2. the Acquisition Proposal Form is complete and sent to the Collections and Archives Manager at least two weeks prior to the next CCAC meeting.

(34) The Collections and Archives Manager will send proposed acquisitions documentation and meeting agenda to the CCAC at least one week prior to meetings

(35) Items acquired for the AFIRC permanent collection by purchase, must obtain financial approval from the appropriate delegate.

  1. Should the total price for a purchased collection item exceed the capitalisation threshold of $5000, including costs incurred in getting the asset to a position of use (e.g. import duties, delivery fees), AFIRC will inform Financial Control in accordance with the Asset Management Procedure. This threshold excludes Library items and Works of Art.

Collection Storage and Conservation

(36) AFIRC aims to achieve high standards of collection care and storage.

  1. Collection storage areas will be secure, tidy and sealed against the weather.
  2. Access to storage areas will be controlled and monitored by AFRIC staff.
  3. Ultra-violet light will be excluded from storage areas. When storage areas are not in use lights must be turned off.
  4. Preference will be given to archival quality storage materials.
  5. No material will enter collection stores without first being quarantined.
  6. Storage areas will be regularly cleaned and checked for pests and other problems in accordance with the RMIT Cultural Collections Integrated Pest Management Plan.
  7. Collection items will be allocated a permanent storage location and, when not in immediate use, will be stored there at all times. Any change of location (including temporary) will be recorded immediately in the collection management system by trained personnel.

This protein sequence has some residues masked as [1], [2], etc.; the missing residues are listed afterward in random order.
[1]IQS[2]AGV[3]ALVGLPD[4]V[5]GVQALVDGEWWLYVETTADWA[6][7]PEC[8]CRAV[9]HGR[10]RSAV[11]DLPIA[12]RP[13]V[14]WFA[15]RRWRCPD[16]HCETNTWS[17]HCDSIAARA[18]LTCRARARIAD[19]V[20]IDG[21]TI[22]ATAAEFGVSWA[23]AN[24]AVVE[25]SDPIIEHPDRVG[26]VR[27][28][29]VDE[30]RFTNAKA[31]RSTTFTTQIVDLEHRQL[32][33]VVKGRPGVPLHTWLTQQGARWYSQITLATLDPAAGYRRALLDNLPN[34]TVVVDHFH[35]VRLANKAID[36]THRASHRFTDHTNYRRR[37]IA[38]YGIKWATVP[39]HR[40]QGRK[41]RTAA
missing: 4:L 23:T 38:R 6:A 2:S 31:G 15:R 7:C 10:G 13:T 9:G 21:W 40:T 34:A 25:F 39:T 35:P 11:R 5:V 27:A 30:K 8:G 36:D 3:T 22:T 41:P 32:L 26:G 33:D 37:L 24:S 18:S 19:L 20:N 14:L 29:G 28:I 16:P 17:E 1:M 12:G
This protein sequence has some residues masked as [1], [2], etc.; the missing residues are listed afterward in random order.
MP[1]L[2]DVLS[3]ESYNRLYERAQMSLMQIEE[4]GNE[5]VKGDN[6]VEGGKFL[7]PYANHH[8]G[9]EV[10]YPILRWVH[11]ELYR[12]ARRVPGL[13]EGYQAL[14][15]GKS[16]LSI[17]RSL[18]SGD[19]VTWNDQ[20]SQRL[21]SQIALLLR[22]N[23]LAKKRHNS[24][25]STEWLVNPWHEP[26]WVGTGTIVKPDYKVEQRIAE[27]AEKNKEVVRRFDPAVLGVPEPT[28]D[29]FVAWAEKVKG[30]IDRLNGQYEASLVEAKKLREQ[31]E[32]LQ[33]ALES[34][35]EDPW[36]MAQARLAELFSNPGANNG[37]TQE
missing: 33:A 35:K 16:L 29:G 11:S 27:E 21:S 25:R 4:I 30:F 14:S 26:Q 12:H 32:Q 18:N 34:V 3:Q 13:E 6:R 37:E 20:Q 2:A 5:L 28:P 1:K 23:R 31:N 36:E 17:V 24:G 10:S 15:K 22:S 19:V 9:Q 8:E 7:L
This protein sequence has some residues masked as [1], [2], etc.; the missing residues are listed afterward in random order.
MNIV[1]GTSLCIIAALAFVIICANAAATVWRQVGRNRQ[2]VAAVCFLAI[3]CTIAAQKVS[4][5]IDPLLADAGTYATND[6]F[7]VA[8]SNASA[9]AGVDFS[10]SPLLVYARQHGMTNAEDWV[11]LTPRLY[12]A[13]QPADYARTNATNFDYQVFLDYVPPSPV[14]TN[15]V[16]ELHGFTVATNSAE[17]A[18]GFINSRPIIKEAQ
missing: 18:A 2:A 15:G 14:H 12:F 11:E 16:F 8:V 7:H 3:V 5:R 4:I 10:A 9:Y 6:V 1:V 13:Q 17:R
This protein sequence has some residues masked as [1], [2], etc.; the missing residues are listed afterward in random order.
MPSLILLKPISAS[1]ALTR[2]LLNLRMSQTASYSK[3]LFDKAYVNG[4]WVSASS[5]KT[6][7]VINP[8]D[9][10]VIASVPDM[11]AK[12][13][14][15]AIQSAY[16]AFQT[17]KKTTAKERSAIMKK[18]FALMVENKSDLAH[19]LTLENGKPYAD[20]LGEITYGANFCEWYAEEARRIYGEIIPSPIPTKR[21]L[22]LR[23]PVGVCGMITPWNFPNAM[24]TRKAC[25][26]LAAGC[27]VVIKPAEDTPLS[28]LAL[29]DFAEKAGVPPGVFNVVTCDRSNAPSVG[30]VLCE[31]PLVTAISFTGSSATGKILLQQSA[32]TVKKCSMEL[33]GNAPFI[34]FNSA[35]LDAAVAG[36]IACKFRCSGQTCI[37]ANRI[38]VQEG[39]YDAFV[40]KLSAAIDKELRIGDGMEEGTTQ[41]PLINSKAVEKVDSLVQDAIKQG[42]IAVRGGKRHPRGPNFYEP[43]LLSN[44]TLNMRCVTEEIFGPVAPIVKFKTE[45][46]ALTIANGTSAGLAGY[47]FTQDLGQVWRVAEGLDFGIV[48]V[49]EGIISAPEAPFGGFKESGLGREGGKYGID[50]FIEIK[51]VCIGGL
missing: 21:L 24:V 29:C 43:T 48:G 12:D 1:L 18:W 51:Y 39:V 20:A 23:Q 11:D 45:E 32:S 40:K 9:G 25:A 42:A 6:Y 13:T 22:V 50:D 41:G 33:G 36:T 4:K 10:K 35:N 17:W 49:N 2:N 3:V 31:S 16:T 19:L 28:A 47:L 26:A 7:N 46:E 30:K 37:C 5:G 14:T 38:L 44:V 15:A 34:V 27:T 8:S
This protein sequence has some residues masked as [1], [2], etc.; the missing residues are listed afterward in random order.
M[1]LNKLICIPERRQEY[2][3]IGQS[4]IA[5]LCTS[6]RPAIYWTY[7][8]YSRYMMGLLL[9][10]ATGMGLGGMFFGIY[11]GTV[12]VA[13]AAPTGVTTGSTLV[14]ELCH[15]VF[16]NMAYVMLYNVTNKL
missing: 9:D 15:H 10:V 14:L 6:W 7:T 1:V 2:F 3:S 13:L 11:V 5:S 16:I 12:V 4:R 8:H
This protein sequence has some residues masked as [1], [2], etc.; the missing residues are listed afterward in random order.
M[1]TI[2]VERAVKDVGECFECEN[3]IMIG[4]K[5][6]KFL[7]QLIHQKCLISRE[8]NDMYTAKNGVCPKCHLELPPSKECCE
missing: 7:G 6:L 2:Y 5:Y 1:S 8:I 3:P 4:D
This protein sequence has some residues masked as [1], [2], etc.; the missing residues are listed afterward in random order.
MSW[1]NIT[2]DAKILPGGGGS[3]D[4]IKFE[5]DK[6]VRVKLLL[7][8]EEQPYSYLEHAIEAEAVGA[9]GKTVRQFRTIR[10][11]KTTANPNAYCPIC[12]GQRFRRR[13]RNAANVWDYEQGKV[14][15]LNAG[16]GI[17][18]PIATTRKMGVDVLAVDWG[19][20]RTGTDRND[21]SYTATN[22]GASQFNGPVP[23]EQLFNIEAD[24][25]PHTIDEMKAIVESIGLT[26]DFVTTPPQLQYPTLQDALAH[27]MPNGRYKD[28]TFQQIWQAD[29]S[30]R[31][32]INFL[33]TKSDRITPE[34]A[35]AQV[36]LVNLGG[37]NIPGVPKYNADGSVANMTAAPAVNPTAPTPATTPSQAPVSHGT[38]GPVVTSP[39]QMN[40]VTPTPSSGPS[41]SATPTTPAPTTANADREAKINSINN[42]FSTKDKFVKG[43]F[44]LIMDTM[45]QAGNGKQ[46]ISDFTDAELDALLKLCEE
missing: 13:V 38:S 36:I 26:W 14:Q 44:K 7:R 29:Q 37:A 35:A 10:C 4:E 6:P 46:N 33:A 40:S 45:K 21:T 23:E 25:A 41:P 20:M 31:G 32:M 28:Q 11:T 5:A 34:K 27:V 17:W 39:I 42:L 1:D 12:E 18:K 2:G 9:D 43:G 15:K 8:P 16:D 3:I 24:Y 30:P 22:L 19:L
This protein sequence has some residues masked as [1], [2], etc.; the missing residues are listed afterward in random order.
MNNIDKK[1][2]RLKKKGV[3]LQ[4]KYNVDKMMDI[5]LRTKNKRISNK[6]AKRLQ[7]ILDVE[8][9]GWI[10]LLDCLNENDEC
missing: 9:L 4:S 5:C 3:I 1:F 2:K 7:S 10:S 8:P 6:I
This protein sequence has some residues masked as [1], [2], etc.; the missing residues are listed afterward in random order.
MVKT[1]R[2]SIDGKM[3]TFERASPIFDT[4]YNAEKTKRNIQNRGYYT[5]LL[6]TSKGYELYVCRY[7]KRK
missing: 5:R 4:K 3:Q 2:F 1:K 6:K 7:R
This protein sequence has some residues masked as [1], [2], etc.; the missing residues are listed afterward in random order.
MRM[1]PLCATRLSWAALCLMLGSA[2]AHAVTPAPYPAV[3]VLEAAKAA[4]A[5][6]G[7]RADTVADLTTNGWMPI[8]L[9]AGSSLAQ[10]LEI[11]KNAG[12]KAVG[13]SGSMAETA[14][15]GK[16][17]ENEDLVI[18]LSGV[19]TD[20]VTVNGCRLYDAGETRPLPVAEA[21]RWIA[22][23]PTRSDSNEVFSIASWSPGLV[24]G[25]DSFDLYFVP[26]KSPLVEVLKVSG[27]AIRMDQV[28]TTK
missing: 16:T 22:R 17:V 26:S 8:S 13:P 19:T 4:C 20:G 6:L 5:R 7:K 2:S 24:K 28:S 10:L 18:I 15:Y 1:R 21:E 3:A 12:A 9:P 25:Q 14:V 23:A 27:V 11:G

8. Items should not be stored on the floor.
  9. Untrained personnel are not allowed to handle, clean, treat or restore collection items without supervision of collections staff.
  10. Researchers will be given guidance on how to appropriately handle specific materials prior to handling collections items and where required PPE will be provided to them.
  11. All professional staff and volunteers working with to handling collections will be required to participate in annual refresher training, to be led by collections staff.

Deaccessioning

Criteria for Deaccessioning

(37) An item may be considered for deaccessioning if:

  1. the physical condition of the item is so poor that restoration is not practicable or would compromise its integrity
    1. items that are damaged beyond reasonable repair and are of no use for study or teaching purposes may be destroyed
  2. the item poses threats to health and safety to the staff and the public
  3. the item breaches Aboriginal, Torres Strait Islander or other community group cultural guidelines
  4. AFIRC is unable to care adequately for the item because of its particular requirements for storage or conservation
  5. the item is a duplicate that has no added value as part of a series
  6. the item is of poor quality and lacks aesthetic, historical and/or scientific value for exhibition or study purposes and no longer meets the criteria listed above under Acquisition Criteria
  7. authenticity or attribution of the item is determined to be false or fraudulent, and the fraudulent item lacks sufficient aesthetic, historical and/or research value to warrant retention. In disposing of a presumed forgery, AFIRC shall consider all related legal, curatorial and ethical consequences, and should avoid releasing the item to public auction 
  8. the item is more suited to another collecting organisation and its collecting scope
  9. AFIRC's possession of the item is inconsistent with applicable law or ethical principles, e.g., the item was, or may have been, stolen or illegally exported or imported, or the item may be subject to other legal claims for return or restitution
  10. the item is no longer consistent with AFIRC's mission or collecting goals
  11. a substantiated request for the return of the item to its original owner/donor is received.